Introducing the VIB story
The story (henceforth: the VIB story) is concerned with increased government funding of biotechnology and nanotechnology research (Van Hout, 2010). Two Flemish research institutes, the Flanders Interuniversity Institute for Biotechnology (VIB) and the Interuniversity Microelectronics Centre (IMEC) are awarded five-year research contracts by the Flemish government. This was an unplanned story that was brought to the attention of senior reporter Rutger (a pseudonym). A spokesperson for the Flemish Minister of Science had called Rutger to ask if he was planning on attending the press conference. Hearing that he was not, the spokesperson then informed Rutger that a press release would be sent round and that the slides used during the press conference were also available. Rutger asked some questions about the story, made notes on a notepad and said he would have a look at the documents.
Rutger was one of my key informants. He enjoyed special status in the newsroom: during my fieldwork, he was promoted to adjunct desk chief and won a professional award for journalistic excellence. Rutger occupied the workspace directly next to me and so I was able to observe him throughout the entire production process: I overheard him taking the call, I sat next to him at the story meeting, I was able to record his writing process with his informed consent, conduct an interview with him shortly afterwards and collect the source material that was emailed to him. I did not gain access to his telephone notes. The software ran from the moment he started writing until he filed the story for copy-editing. If linguistic ethnography is about making sense of communicative processes, then understanding how editorial agency is organised and structured was a crucial step in my learning process. I now shift my focus to how agency is practised by following how Rutger writes an unplanned story on science policy. In keeping with the analytical tenets of linguistic ethnography, I start from the description of agency in the immediate situation and then work outward, i.e. from the data, and interweave ethnographic knowledge and relevant analytical frameworks in an attempt to relate my observations to wider issues in journalism. I pick up the story as Rutger introduces the VIB story at the 2.00pm story meeting.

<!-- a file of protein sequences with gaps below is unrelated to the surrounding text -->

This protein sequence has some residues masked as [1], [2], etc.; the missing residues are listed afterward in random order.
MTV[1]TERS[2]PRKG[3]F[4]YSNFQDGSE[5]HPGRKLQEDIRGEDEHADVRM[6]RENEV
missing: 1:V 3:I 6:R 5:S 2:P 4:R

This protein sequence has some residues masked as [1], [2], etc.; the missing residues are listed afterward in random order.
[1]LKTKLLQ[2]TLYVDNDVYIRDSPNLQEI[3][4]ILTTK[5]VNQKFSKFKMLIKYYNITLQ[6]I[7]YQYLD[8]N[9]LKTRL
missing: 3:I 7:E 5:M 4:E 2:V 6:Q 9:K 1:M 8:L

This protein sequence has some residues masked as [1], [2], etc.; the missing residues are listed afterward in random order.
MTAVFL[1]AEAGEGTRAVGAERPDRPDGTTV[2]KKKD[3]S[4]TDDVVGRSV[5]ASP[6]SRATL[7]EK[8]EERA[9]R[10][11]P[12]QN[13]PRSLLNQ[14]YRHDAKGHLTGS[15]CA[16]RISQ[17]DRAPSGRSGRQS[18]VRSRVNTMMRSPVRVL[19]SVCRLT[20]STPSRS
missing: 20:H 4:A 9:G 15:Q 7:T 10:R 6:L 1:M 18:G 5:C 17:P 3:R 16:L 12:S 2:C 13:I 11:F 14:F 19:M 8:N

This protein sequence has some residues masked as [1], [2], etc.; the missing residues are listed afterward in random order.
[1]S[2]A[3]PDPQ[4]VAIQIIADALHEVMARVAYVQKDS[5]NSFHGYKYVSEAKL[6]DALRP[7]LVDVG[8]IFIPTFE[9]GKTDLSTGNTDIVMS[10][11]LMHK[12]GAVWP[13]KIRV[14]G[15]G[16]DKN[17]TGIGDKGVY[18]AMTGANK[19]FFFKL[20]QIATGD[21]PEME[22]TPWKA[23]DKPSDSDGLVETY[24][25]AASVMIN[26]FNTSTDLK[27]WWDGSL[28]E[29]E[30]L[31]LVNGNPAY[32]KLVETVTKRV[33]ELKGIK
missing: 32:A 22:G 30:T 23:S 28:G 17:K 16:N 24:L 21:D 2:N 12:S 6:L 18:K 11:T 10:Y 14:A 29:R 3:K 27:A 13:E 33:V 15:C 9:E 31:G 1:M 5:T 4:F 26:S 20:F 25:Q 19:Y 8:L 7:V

Extract 1 is based on an audio recording of the story meeting during which Rutger introduces the VIB story. The story meeting was attended by nine members of staff and myself. The extract is first presented in Dutch and then in English to increase readability.
DS_W16_D4_eco. Rutger introduces the VIB story 10 minutes into
the story meeting.
- 1 Jef: William d'er is vandaag over gecommentarieerd
- 2 William: ja? ik heb gene commentaar gezien ma k'em vanalles
- 3 Mitch: en kijk ge ge praat weer voor uw beurt he
- 4 Jef: 't is wa da ge zegt
- 5 William: wist gij het Mitch?
- 6 Mitch: ja natuurlijk wist ik dat ik word daar mee wakker
- 7 ik luister d'er naar en dan sta ik op
- 8 Rutger: ja ja om half acht ja
- 9 Koen: of valt hij terug in slaap (lacht) al die commentaren
- 10 Kaat: ik gok op dieje in slaap vallen (lacht)( )
- 11 Walter: kheb Pieterke Pieter dan al voor z'n tekenfilms gezet
- 12 ( ) om ( ) (gelach)
- 13 Rutger: er is ook nog euh- (gelach)
- 14 Jef: goh, gij begint daar nu al mee?
- 15 Koen: j a, da's ongelooflijk dat wordt een ramp die opvoeding zoiets
- 16 Rutger: de ondertekening van het nieuwe beheersovereenkomst
- 17 tussen de Vlaamse Overheid en euh het VIB en IMEC
- 18 die krijgen 20% meer geld
- 19 Koen: wat? twee maand?
- 20 Walter: drie
- 21 Koen: drie maand en hij zet hem al voor de tv (gelach)
- 22 Rutger: moet daar aandacht aan geschonken worden?
- 23 Mitch: 60 lijn- op 60 lijntjes op eco 4, nee?
- 24 als ze meer geld krijgen?
- 25 Rutger: ja 20 procent ( )